Chicago: Mayoral race lifts TV spending
Incumbent Rahm Emanuel is spending heavily to avoid runoff
February 10, 2015
TV ad spending in Chicago has been soft to start the year.
But the city’s looming mayoral election has provided a recent boost that could extend into second quarter.
The city’s mayoral election takes place Feb. 24, with Democratic incumbent Rahm Emanuel seeking a second term.
His campaign spending has helped prop up a TV market that is flat to down slightly compared to last year.
“First quarter is pacing well due to political activity,” says one Chicago buyer. “While Rahm Emanuel is beating the competition in the polls, he is campaigning aggressively.”
Emanuel’s campaign spent $4.8 million between Oct. 1 and Jan. 15, according to the Illinois State Board of Elections.
It’s in Emanuel’s best interest to do extremely well in the Feb. 24 non-partisan election. If the incumbent gets more than 50 percent of the vote, he automatically earns a second term.
If he does not, a runoff election between the top two finishers will be held on April 7, leading to an extended campaign period that would no doubt benefit local stations.
The latest polls show Emanuel with 42 percent of the vote, well ahead of his competitors but not enough to avoid a runoff.
Outside of political, automotive is driving the TV market in Chicago so far this year, while retailers are also spending.
But categories including financial, insurance and healthcare have decreased spending versus a year ago.
Meanwhile, radio in the Chicago market has been sluggish, after 2014 spending came in flat to down slightly versus 2013.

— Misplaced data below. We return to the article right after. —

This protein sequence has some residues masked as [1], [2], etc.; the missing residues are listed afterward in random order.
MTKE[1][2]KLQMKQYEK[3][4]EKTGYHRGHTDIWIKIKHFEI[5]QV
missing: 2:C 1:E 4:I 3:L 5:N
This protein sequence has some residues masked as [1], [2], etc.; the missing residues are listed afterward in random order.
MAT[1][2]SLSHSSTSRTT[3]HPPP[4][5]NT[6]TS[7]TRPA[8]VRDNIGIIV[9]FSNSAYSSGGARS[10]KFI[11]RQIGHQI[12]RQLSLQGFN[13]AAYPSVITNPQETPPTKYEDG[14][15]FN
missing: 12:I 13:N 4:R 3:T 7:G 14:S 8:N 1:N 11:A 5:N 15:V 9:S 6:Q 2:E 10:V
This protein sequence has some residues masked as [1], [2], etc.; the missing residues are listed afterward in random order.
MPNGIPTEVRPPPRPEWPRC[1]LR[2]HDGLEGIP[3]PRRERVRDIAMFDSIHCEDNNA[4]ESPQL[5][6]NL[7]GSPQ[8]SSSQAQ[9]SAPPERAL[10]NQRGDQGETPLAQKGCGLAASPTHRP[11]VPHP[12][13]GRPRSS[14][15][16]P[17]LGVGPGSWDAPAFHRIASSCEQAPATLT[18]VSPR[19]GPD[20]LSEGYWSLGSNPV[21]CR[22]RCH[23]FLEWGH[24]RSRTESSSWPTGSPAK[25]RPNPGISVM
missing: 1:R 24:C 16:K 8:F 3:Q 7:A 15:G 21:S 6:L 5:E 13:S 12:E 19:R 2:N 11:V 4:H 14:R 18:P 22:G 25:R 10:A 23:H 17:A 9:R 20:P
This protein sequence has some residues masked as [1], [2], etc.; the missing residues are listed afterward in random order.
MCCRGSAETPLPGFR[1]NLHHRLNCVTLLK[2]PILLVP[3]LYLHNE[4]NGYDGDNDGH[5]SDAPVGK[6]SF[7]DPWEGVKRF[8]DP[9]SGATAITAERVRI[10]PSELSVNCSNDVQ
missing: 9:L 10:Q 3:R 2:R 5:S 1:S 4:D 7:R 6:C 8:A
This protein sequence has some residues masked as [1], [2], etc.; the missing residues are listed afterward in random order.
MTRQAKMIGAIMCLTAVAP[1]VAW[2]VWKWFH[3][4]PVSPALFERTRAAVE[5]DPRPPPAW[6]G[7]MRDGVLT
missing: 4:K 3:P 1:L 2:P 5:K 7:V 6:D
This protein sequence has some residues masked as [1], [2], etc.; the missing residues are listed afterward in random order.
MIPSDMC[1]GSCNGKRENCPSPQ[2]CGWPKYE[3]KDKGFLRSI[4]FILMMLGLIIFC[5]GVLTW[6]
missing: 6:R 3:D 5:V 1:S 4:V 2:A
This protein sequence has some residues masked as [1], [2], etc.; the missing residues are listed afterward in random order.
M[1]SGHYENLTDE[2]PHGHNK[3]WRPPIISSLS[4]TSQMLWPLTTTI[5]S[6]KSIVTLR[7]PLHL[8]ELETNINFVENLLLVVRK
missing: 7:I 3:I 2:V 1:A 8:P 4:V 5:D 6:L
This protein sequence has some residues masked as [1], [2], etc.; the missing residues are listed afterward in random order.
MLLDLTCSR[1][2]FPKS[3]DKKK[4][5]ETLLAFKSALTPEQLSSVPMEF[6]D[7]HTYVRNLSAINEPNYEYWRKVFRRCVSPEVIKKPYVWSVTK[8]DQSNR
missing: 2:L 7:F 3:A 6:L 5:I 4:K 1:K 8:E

Chicago is the nation’s No. 3 radio market, and anyone who has visited knows the traffic can lead to lengthy drive times, yet that hasn’t been enough to entice advertisers to the airwaves.
“Slow marketplace spending has station groups in a quandary as to why the third-ranked radio market in the country remains down, while other large markets are experiencing more robust activity,” one buyer says.
Most of the major categories were down year-to-year in 2014, although automakers and dealers have stepped up spending to start this year. Still, the boost from auto hasn’t been enough to offset the overall soft conditions, and the market is pacing about flat to last year’s lackluster performance.
Because of that, radio in Chicago is a buyer’s market with plenty of room for negotiation, particularly for those who place ads at least four to six weeks in advance.
During the holiday ratings period, the latest available from Nielsen Audio, hot adult contemporary station WLIT-FM dominated with its Christmas music format, posting a 14.2 average quarter-hour share, according to portable people meters.
That was well ahead of urban adult contemporary station WVAZ-FM, which was No. 2 during that period with a 6.7 AQH share.
Top 20 Primetime Programs
Week Ending Jan. 25
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